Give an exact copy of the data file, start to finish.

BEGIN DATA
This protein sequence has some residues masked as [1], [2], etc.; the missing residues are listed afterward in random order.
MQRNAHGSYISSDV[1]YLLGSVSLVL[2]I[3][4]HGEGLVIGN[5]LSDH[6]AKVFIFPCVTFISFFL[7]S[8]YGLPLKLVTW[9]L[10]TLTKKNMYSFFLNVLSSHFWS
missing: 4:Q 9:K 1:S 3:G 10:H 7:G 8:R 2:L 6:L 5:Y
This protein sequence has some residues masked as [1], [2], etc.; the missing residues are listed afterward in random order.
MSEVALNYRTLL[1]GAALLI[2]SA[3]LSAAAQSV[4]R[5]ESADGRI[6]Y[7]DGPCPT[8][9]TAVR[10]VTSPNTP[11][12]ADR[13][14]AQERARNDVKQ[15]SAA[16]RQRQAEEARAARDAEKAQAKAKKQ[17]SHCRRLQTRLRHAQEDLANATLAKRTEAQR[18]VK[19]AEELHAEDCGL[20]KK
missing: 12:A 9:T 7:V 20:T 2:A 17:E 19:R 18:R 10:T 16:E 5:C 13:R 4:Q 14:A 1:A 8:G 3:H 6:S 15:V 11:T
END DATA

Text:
This protein sequence has some residues masked as [1], [2], etc.; the missing residues are listed afterward in random order.
MQRNAHGSYISSDV[1]YLLGSVSLVL[2]I[3][4]HGEGLVIGN[5]LSDH[6]AKVFIFPCVTFISFFL[7]S[8]YGLPLKLVTW[9]L[10]TLTKKNMYSFFLNVLSSHFWS
missing: 4:Q 9:K 1:S 3:G 10:H 7:G 8:R 2:L 6:L 5:Y
This protein sequence has some residues masked as [1], [2], etc.; the missing residues are listed afterward in random order.
MSEVALNYRTLL[1]GAALLI[2]SA[3]LSAAAQSV[4]R[5]ESADGRI[6]Y[7]DGPCPT[8][9]TAVR[10]VTSPNTP[11][12]ADR[13][14]AQERARNDVKQ[15]SAA[16]RQRQAEEARAARDAEKAQAKAKKQ[17]SHCRRLQTRLRHAQEDLANATLAKRTEAQR[18]VK[19]AEELHAEDCGL[20]KK
missing: 12:A 9:T 7:V 20:T 2:A 17:E 19:R 18:R 10:T 16:E 5:C 13:R 4:Q 14:A 1:A 8:G 3:H 6:S 15:V 11:T